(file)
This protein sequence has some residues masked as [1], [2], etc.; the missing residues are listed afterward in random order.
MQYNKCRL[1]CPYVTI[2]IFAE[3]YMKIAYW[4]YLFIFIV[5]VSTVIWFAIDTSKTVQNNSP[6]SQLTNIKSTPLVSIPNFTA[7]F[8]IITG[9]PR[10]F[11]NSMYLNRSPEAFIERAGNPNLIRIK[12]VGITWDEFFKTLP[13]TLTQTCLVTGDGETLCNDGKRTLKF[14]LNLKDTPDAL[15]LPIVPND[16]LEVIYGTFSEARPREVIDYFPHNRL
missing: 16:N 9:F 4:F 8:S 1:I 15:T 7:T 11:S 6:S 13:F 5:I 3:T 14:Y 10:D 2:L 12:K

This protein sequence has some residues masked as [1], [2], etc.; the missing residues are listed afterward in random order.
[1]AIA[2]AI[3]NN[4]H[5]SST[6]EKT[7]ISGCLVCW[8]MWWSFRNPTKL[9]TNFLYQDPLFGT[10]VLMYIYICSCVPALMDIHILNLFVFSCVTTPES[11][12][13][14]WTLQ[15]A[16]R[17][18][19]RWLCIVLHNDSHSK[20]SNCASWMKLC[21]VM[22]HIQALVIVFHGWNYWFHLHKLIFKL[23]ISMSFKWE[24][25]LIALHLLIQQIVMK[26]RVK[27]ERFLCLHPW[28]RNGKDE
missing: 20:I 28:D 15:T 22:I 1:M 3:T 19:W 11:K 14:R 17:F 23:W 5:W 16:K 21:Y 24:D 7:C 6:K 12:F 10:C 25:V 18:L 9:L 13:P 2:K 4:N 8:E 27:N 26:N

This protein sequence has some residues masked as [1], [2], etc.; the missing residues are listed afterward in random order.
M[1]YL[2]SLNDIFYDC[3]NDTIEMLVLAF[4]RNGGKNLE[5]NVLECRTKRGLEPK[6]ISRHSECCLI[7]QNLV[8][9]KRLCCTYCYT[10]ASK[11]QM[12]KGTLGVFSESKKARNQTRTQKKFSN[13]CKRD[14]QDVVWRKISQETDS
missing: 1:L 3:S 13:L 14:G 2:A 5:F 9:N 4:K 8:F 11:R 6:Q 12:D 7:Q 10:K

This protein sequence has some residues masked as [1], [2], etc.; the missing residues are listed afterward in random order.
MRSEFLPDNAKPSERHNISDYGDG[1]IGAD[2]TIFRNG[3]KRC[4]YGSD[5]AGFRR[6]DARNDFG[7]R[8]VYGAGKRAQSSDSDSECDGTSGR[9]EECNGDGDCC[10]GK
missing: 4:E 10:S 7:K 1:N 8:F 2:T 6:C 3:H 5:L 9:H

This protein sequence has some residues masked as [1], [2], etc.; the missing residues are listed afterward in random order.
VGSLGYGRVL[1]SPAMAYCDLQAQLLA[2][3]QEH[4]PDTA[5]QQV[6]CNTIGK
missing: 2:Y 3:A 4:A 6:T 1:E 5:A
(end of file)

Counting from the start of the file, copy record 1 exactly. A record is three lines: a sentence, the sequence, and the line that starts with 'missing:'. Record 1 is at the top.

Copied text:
This protein sequence has some residues masked as [1], [2], etc.; the missing residues are listed afterward in random order.
MQYNKCRL[1]CPYVTI[2]IFAE[3]YMKIAYW[4]YLFIFIV[5]VSTVIWFAIDTSKTVQNNSP[6]SQLTNIKSTPLVSIPNFTA[7]F[8]IITG[9]PR[10]F[11]NSMYLNRSPEAFIERAGNPNLIRIK[12]VGITWDEFFKTLP[13]TLTQTCLVTGDGETLCNDGKRTLKF[14]LNLKDTPDAL[15]LPIVPND[16]LEVIYGTFSEARPREVIDYFPHNRL
missing: 16:N 9:F 4:F 8:S 1:I 15:T 7:T 11:S 6:S 13:F 5:I 3:T 14:Y 10:D 2:L 12:K